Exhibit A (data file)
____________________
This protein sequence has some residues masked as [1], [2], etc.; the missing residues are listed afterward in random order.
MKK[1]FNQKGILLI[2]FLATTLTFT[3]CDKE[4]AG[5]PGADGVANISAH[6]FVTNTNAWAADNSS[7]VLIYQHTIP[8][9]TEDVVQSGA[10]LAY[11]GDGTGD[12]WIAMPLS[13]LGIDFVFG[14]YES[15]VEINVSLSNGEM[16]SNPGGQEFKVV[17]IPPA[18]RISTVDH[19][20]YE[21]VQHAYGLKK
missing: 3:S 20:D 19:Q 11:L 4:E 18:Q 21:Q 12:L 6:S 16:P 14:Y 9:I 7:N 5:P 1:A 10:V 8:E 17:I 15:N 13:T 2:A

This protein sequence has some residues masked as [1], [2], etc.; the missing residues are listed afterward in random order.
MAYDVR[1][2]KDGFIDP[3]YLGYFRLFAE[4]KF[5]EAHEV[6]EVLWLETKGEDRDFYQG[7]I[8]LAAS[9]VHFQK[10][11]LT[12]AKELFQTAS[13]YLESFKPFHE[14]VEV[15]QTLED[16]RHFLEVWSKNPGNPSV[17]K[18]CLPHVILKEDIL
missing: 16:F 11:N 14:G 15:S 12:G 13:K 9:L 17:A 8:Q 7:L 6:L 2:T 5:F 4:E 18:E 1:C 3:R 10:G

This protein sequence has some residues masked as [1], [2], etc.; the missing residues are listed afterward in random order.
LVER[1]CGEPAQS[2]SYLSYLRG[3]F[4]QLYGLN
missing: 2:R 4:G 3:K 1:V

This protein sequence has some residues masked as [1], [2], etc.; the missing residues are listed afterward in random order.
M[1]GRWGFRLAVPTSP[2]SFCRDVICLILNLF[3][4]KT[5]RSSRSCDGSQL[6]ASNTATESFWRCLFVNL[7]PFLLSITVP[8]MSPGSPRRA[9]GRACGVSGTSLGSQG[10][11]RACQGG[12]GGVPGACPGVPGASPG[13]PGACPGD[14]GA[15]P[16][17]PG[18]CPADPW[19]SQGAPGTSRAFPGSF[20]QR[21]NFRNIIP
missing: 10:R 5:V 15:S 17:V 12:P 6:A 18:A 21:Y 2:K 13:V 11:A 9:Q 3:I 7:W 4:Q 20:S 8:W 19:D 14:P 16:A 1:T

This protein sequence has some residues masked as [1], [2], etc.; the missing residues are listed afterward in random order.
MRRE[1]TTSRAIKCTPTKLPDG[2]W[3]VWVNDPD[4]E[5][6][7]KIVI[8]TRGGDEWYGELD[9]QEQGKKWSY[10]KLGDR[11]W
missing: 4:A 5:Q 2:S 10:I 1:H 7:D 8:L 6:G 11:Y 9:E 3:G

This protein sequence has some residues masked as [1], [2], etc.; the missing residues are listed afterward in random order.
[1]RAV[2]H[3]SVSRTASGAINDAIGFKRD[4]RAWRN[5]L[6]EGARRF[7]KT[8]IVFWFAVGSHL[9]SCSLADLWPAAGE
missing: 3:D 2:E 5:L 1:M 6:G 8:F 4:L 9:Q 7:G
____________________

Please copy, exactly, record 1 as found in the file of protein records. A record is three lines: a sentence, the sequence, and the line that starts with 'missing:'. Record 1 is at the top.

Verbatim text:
This protein sequence has some residues masked as [1], [2], etc.; the missing residues are listed afterward in random order.
MKK[1]FNQKGILLI[2]FLATTLTFT[3]CDKE[4]AG[5]PGADGVANISAH[6]FVTNTNAWAADNSS[7]VLIYQHTIP[8][9]TEDVVQSGA[10]LAY[11]GDGTGD[12]WIAMPLS[13]LGIDFVFG[14]YES[15]VEINVSLSNGEM[16]SNPGGQEFKVV[17]IPPA[18]RISTVDH[19][20]YE[21]VQHAYGLKK
missing: 3:S 20:D 19:Q 11:L 4:E 18:Q 21:Q 12:L 6:S 16:P 14:Y 9:I 7:N 5:P 1:A 10:V 8:E 17:I 15:N 13:T 2:A